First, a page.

This is what transpired on a segment of ‘Navajo Cops’ on Nat. Geo. Channel this PM.
Tribal Police pulled over a speeder near Shiprock, NM – an area governed by the Navajo Nation in northwest New Mexico. The man had a handgun visible on the front seat of the car. He was searched, back up was called and the car was searched both visually and by a K-9. Nothing else was discovered.
The handgun was an old Russian 9mm with a loaded magazine as well as one in the chamber. An officer dropped the magazine and cleared the chamber.
The narrator stated that the man was required to inform the Tribal Officer of the presence of a firearm upon initial contact and that the firearm could not be transported loaded. The narrator did not say if the person did or did not have a Concealed Carry license.
The man was traveling from his home in Utah to his mining job near Farmington, NM. He said he had the handgun for protection while traveling. He was cooperative, questioned and not cuffed.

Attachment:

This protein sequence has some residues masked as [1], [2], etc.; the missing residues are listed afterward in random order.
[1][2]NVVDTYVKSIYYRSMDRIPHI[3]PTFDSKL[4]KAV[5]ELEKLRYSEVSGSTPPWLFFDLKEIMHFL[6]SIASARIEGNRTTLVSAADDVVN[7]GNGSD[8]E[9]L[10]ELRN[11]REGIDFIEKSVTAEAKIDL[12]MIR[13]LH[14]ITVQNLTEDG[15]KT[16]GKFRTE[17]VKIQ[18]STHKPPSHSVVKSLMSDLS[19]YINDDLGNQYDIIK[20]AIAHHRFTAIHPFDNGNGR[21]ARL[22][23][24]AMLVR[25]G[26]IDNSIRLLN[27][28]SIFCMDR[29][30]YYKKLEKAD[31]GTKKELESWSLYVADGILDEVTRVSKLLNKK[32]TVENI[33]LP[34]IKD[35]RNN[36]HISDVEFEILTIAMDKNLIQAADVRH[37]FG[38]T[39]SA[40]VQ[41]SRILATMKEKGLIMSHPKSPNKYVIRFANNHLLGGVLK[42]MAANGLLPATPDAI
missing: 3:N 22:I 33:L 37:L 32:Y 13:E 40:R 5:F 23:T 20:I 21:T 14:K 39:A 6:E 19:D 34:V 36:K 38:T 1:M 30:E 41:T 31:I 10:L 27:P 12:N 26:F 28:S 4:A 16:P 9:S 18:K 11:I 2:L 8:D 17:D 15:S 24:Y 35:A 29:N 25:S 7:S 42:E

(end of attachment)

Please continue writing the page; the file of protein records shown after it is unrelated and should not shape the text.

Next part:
Police asked him were he got the weapon to which he replied in a FTF transaction about 12 years prior. They asked him for a receipt of proof of ownership, which he did not have. They confiscated the weapon and the narrator said the gun would be returned upon proof of ownership.
When informed that the weapon would not be returned, the man said; "I guess I really don't have any other choice."
Only three Tribal Police were shown in the segement. He was ticketed, released and continued on his way minus the handgun.
The narrator stated that tribal police did not have the authority to arrest a non-tribal citizen. If necessary, he would have been turned over to local State authorities.
Handgunlaw.us references NM Statute 29-10-10 which states:
A concealed handgun license shall not be valid on tribal land, unless authorized by the governing body of an Indian nation, tribe or pueblo.